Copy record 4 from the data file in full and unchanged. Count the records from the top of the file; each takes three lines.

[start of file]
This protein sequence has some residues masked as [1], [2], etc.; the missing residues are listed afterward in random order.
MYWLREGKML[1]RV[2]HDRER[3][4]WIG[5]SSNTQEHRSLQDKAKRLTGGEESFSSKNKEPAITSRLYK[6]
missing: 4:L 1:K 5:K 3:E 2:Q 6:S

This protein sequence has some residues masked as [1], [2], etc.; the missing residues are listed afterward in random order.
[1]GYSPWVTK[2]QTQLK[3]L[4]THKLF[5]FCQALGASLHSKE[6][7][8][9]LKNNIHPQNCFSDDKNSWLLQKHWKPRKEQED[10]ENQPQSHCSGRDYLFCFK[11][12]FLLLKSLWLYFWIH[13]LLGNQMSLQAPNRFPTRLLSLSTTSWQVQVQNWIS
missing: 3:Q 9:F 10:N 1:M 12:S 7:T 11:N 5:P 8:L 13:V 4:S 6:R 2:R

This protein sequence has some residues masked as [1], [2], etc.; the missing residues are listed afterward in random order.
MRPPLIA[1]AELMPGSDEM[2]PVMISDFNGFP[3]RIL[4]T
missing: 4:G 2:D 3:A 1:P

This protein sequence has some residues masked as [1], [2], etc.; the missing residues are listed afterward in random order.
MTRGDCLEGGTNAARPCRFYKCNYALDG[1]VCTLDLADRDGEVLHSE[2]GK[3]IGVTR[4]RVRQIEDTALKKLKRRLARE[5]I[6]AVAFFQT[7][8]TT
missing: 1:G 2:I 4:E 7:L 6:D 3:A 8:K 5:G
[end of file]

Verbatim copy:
This protein sequence has some residues masked as [1], [2], etc.; the missing residues are listed afterward in random order.
MTRGDCLEGGTNAARPCRFYKCNYALDG[1]VCTLDLADRDGEVLHSE[2]GK[3]IGVTR[4]RVRQIEDTALKKLKRRLARE[5]I[6]AVAFFQT[7][8]TT
missing: 1:G 2:I 4:E 7:L 6:D 3:A 8:K 5:G